You’ve probably noticed all these “usually”s that we’re throwing around like balls doomed to fail at a crooked fairground game. This is partly because, seemingly even more than usual in the series, the bad guys are numerous and determined to ruin your day. Despite the cult leader making it very clear in the main story that you are to be taken alive, every single baddie that notices you from any distance is determined to either fill you with bullets, or cave your head in. The chances of you walking/driving from one place to another without being spotted are extraordinarily low. AI will usually engage them, and can get injured if you leave them trying to get where you’re going.

Every side activity you complete earns a certain amount of resistance points. This means that eventually, whether you want to or not, you’ll sometimes trigger story events. Before the boss fights, this involves you getting dragged away through methods so quick and effective, you wonder why on Earth these methods aren’t used constantly until you stop escaping.

Your sniper AI companion can be very useful, but not great for stealth.

The big problem with the story missions set in the boss bunkers is that they’re so horrifically restrictive in terms of what you can and cannot do, they appear to have been designed by a team that had nothing to do with the rest of the game. This is very jarring, and makes the decision to force some of them onto you without you initiating them nigh-on inexplicable. They’re not bad, but they’re at odds with the spirit of the rest of the game (and, arguably, the rest of the series).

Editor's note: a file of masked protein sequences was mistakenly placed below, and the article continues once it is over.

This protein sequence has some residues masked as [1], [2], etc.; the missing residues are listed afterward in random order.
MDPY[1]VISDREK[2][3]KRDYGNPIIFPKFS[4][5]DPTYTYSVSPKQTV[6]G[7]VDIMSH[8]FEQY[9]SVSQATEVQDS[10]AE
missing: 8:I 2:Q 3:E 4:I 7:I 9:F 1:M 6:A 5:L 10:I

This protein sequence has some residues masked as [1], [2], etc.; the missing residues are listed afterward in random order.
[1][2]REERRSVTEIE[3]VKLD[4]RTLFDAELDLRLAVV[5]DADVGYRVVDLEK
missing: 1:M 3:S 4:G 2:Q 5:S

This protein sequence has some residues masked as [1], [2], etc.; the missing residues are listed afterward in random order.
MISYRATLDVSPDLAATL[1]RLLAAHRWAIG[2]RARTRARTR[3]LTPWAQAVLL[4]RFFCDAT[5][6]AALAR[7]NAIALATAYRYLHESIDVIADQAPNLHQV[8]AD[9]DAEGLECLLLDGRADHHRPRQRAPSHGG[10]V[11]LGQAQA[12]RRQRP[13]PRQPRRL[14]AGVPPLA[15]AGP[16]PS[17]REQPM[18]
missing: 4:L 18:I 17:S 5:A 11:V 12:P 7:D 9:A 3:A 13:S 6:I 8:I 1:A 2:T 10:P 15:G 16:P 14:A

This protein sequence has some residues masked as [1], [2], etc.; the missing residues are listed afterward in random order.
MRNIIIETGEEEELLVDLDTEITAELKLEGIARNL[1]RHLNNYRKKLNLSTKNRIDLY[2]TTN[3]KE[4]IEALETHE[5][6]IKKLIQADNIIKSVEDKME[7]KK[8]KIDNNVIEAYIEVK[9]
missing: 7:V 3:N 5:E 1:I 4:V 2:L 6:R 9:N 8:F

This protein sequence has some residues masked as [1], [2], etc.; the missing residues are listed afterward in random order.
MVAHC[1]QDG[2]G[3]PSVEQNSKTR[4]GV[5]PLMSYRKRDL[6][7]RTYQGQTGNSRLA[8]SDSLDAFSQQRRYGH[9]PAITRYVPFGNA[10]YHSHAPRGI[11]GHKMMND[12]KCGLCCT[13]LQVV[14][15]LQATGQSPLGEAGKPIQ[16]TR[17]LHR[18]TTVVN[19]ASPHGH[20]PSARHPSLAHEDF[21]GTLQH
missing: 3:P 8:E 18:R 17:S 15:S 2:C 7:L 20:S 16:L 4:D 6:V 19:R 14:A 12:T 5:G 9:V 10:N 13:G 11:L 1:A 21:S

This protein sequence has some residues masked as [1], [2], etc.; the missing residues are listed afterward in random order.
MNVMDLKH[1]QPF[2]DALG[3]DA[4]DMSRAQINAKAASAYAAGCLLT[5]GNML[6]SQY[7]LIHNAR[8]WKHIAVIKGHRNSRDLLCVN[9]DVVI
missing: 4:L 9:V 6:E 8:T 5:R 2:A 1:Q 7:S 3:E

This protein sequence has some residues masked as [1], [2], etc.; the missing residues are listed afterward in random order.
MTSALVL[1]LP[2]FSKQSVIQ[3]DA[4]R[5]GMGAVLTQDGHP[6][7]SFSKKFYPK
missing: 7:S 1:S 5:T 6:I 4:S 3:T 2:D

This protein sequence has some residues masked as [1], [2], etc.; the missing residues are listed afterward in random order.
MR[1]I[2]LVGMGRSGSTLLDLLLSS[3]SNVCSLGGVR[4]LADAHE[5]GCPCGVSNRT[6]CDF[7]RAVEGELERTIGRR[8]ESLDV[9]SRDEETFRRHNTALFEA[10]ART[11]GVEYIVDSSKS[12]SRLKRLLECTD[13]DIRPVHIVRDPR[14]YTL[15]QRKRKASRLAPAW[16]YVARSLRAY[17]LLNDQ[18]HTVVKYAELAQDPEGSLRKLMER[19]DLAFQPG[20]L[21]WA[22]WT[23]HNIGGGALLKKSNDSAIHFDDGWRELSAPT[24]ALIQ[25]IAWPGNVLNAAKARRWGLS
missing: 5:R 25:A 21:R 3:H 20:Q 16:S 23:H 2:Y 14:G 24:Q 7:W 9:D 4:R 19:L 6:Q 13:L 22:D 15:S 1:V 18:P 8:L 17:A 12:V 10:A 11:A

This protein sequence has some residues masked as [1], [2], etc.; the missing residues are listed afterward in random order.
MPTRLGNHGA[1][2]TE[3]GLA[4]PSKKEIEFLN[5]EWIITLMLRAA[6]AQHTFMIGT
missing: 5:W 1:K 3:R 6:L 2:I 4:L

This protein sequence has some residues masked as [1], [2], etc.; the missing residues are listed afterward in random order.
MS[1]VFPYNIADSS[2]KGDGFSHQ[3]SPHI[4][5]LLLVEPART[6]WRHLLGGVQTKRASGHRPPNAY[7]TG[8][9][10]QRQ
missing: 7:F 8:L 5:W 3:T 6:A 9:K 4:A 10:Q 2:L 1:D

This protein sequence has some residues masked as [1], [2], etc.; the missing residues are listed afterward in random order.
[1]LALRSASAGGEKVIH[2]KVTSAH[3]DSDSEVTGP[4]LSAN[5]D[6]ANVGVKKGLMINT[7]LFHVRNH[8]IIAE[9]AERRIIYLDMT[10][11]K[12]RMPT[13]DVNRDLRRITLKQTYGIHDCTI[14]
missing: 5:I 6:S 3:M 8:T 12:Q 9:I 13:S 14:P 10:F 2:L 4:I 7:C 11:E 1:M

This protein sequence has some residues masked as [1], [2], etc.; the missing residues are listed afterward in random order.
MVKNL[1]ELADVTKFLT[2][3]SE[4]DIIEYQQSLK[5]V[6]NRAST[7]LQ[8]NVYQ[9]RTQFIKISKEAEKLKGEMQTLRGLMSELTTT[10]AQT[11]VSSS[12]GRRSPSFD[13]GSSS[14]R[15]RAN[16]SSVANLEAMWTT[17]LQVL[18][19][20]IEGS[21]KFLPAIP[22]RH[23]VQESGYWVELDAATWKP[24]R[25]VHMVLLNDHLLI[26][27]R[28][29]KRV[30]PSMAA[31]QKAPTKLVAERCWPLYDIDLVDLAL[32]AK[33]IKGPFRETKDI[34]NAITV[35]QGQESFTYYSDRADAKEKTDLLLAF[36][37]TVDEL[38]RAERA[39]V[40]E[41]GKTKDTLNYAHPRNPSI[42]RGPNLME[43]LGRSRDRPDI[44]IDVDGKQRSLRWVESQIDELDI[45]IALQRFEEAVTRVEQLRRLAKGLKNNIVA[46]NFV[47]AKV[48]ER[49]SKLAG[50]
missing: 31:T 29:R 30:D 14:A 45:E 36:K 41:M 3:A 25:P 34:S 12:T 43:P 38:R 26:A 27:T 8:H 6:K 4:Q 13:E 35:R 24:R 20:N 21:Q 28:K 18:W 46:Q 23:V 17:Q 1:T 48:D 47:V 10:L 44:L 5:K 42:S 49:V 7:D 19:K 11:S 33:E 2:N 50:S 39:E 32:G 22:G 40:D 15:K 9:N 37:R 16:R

Most of the time, though, Far Cry 5 is a joy to play. Some of the people, places, and events that you’ll stumble upon unexpectedly are surprising in all the right ways. This is perhaps best reflected in the numerous side missions. These optional mini-stories often revel in the more humorous and outlandish side of the series, and are all the better for it. The tasks are usually unoriginal, but easy to swallow thanks to the framing.

On top of the immense main game you also get Far Cry Arcade, which could easily have been sold on its own (for a modest price). Allowing people to create and share their own singleplayer and multiplayer FPS maps, it’s a dream come true for many. You can completely ignore the creating bit if you like, and just enjoy all the free content. It doubles as a way to earn extra cash and perk points for use in the campaign.

One of the best games with the Far Cry tag but also, we would argue, the first one to have a story that actively interferes with your enjoyment. With more work to smoothly integrate this story, it could’ve been the best entry yet. As it is, it’s still well worth your time, and offers better value for money than many of its peers.

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Written by Luke K

Luke plays lots of videogames, now and again stopping to write about them. He's the editor in chief at Critical Gamer, which fools him into thinking his life has some kind of value. Chances are, if you pick up a copy of the latest Official PlayStation Magazine or GamesMaster, you'll find something he's written in there. Luke doesn't have a short temper. If you suggest otherwise, he will punch you in the face.